Bitcoin: What Investors Need to Know – Transcript
Tim Mullooly: Welcome back to the podcast. This is episode number 205. A little different this week, we have three of us here in the room. This is Tim Mullooly and I have Tom and Brendan here with us today.
Brendan: Happy to be here.
Tim Mullooly: We started in the last episode, 204 if you missed it, you can go check it out on the website, but we started, the last question was about Bitcoin. It’s pretty much the only thing people have been talking about for the last couple weeks. I’m sure if you followed any of the news headlines, you’ve seen the price skyrocketing. We figured today would be a good time to discuss our thoughts on Bitcoin, especially since we’ve been getting calls from clients asking if they can own Bitcoin in their retirement accounts and other accounts, as well. We just wanted to give our thoughts on Bitcoin and what’s going on with that.
Tom: We’ve had a conversation about Bitcoin almost every day for the past few months in our daily meetings. Now we’re starting to get these calls, as Tim mentioned. We don’t want to be condescending, but we also thought that we would walk through some of the talking points that an individual investor ought to know before they consider whether Bitcoin is right for them.
There’s a lot to talk about, so we appreciate your patience as we roll through this topic on Bitcoin, which at the moment is trading at $15,600 a coin. I believe last night, it traded at $19,000. This is going to be, as Tim mentioned, a little more of a freewheeling conversation.
The three of us have talking points. Casey’s not with us today, but we’ve all had different talking points based on conversations we’ve had with clients, based on things that we have observed, and we just want to share a few of these with you.
I think the first thing that folks need to know, we appreciate you calling us and asking us our opinion on Bitcoin. As financial planners for our clients, that is the role that we should be filling.
One of the things, though, that most people don’t yet understand is that you cannot buy Bitcoin through a brokerage account.
You have to open an account at Coinbase and I believe Coinbase is now crashing the App Store because it’s being downloaded more than anything else, more than Words With Friends or Scrabble or, what was the other one, Pokémon Go.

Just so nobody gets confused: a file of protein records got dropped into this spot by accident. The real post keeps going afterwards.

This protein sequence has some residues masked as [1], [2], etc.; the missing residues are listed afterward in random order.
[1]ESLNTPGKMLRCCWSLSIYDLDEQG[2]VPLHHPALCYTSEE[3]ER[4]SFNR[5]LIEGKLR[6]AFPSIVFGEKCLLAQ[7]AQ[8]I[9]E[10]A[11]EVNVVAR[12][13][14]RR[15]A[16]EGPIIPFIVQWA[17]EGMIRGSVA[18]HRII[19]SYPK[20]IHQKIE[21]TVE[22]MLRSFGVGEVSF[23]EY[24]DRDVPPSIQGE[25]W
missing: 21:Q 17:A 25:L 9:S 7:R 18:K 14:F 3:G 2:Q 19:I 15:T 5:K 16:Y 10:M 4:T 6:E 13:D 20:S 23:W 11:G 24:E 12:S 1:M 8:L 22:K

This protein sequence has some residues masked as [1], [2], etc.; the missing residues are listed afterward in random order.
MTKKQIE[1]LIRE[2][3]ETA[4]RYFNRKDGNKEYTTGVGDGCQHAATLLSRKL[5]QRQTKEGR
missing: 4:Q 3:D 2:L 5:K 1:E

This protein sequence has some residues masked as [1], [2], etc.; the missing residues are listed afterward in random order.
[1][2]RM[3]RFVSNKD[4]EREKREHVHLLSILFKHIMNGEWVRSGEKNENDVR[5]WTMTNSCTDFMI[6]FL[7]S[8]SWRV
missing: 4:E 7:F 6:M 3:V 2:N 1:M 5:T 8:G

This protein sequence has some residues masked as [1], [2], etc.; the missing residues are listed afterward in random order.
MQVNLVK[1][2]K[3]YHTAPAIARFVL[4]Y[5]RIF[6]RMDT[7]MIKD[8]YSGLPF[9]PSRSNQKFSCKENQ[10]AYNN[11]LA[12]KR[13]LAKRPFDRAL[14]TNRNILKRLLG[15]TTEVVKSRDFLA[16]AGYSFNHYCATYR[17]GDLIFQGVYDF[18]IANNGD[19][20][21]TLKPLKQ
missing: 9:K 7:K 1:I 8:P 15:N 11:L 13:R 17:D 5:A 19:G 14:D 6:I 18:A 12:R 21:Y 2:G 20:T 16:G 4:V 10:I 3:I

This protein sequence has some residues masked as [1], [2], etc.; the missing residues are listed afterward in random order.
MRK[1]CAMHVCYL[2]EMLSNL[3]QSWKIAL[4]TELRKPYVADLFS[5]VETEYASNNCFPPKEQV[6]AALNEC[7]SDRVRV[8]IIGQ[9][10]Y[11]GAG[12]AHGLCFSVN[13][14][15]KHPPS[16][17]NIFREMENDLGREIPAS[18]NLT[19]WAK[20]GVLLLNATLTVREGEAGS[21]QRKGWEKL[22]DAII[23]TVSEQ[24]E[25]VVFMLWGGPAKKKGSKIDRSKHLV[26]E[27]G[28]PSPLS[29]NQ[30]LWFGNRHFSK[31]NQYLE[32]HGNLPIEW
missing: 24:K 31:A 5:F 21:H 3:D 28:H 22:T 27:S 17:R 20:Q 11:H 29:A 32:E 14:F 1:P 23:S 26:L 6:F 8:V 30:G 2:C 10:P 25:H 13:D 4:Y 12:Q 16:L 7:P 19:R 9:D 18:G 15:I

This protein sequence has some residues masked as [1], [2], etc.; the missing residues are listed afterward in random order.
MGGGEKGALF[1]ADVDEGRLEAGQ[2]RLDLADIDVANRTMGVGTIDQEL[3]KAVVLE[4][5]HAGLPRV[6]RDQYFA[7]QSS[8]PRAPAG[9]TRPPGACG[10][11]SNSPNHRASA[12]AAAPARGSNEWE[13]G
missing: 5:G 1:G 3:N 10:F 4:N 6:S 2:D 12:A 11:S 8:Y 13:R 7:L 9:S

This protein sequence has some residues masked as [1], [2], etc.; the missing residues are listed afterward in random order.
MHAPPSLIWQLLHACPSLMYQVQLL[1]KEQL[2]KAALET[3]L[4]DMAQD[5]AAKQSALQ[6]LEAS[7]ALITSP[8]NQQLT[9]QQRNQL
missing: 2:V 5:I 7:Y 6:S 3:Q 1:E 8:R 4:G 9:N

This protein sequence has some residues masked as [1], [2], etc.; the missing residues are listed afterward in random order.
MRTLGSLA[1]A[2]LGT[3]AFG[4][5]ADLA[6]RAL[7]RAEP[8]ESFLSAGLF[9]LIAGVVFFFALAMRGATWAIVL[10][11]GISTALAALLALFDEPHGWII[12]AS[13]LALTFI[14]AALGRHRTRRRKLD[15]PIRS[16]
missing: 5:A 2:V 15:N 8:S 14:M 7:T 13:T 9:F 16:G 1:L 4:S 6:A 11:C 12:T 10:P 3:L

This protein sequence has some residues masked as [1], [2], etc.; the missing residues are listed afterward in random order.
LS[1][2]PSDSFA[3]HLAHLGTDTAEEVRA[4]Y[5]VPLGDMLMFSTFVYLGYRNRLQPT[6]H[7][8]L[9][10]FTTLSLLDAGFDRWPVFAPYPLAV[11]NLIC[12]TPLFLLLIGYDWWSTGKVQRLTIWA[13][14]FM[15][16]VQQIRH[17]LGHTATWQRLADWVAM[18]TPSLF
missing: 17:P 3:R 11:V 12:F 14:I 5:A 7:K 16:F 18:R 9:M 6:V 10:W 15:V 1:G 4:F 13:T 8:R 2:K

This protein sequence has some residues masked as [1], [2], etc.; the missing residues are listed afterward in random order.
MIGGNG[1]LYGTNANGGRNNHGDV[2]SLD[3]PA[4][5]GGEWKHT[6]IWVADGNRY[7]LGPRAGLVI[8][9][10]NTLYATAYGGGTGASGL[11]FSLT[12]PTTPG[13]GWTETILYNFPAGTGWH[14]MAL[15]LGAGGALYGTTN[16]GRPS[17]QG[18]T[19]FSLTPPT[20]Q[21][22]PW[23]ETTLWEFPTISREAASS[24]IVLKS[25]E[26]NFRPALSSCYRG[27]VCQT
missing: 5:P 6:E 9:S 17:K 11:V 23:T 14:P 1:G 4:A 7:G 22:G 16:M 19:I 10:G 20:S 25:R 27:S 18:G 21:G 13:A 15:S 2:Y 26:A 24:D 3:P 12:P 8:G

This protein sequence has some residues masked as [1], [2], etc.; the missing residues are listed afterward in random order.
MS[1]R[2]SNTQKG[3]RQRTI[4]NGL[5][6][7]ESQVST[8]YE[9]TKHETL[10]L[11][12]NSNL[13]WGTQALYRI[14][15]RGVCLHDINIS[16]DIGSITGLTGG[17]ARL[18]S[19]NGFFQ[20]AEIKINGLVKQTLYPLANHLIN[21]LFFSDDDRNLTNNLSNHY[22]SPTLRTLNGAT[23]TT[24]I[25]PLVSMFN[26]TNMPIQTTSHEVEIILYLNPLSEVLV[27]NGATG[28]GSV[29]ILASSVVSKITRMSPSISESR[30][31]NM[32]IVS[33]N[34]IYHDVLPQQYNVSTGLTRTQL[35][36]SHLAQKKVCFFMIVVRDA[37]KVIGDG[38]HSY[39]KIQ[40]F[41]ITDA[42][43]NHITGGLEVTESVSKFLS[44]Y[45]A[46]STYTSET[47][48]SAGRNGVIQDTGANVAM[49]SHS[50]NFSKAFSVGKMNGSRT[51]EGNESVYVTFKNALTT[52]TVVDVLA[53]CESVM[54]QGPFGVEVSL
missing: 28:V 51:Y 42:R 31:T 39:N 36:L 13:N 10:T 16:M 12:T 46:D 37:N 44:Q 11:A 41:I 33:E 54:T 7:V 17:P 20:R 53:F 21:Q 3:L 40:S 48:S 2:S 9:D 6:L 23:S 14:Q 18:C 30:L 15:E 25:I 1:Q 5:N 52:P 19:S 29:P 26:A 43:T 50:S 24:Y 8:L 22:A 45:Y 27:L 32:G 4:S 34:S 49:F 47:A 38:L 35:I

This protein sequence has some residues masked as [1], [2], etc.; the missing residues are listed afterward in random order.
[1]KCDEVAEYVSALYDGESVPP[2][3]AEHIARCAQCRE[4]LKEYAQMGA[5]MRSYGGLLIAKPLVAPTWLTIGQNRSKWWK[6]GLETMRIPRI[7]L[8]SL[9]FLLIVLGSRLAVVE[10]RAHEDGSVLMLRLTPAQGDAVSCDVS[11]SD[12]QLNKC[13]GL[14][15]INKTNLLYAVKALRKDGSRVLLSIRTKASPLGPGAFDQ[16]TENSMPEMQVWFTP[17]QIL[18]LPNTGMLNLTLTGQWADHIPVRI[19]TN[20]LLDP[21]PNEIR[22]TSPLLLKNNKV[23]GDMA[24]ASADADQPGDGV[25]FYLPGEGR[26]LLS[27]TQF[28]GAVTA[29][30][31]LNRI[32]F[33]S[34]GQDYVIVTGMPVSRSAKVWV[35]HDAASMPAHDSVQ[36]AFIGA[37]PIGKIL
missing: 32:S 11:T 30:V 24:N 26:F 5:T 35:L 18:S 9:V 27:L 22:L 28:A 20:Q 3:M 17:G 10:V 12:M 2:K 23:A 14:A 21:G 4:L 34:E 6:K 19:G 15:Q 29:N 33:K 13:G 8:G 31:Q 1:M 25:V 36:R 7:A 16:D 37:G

Brendan: I actually think that that is a helpful way to mentally segment where Bitcoin falls on the spectrum of things. While it’s related to money, so we’re happy to get these questions, it isn’t a part, nor do I see it being a part, of any kind of investment allocation that an advisor is going to do for their clients. This is a vehicle for pure speculation and while to the layperson that may seem like something that belongs with stocks, that couldn’t be more opposite of an investment portfolio that’s helping somebody to reach goals in the future, that kind of thing.
Tim Mullooly: Right. One of the things that I had written down was that Bitcoin, right now, it’s a trade. What we do here at Mullooly Asset Management is not trading for people. We’re more focused on long-term investing and building allocations in their portfolios that are geared towards saving this money, building it, growing it for retirement, part of a greater financial plan, and right now Bitcoin is a speculation trade. We’re not traders here. It really doesn’t fit in well with what we do.
Tom: At the moment, we’re recording this on December 8th. At the moment, there is one way that I’ll get to in a moment, but there really is no easy way to own Bitcoin through a brokerage account. I think that stops a lot of people, a lot of calls that we get, right? It stops a lot of people right at the gate that we can’t own this through your brokerage account.
You actually have to open an account at a site like Coinbase and put money in an account, and then buy it. You really are on your own when it comes to this. There is one way that you can get a piece of the action with Bitcoin through a brokerage account, and it’s by owning an open-end fund from Grayscale.
The symbol is GBTC, but we would really caution people to purchasing that for a couple of different reasons.
Brendan: Yeah. Each share of this trust gets you a fractional amount. I think it’s .09 Bitcoin per share of this trust. This trust, if you actually do the math, when it’s trading the average is usually a 42% price premium to the actual exposure to Bitcoin that you’re getting.
In terms of owning it, I think that if it’s something that somebody wants to speculate in, that’s not really the vehicle that I would choose for it, nor do I think anybody’s IRA or brokerage account needs to have an allocation to this. That’s just mindboggling to me.
Tom: There’s a few other things, just from a more hands-on perspective. It’s an illiquid trading vehicle. It trades about 80,000 shares a day. Not a lot of volume in this. If someone with a large position shows up and wants to sell their shares of this, it’s going to go down like it did the other day. It went down about $500 in price in a matter of minutes.
This is going to be all over the place. This massive premium that Brendan just mentioned, there have been times where the premium to the net asset value has been over 100%. I know there’s a disclaimer before we start these podcasts, but let’s throw a blanket over all of this.
Like Tim mentioned, this is total speculation and really not suitable for most of our clients. I think the other thing that a lot of folks, they compare this with gold and they compare it, of course, with speculation. But there is no intrinsic value when it comes to Bitcoin. It has the same fundamentals as it did when it was $1.00. There’s no cash flow from this, there’s no earnings from this, there’s no fundamental value to Bitcoin.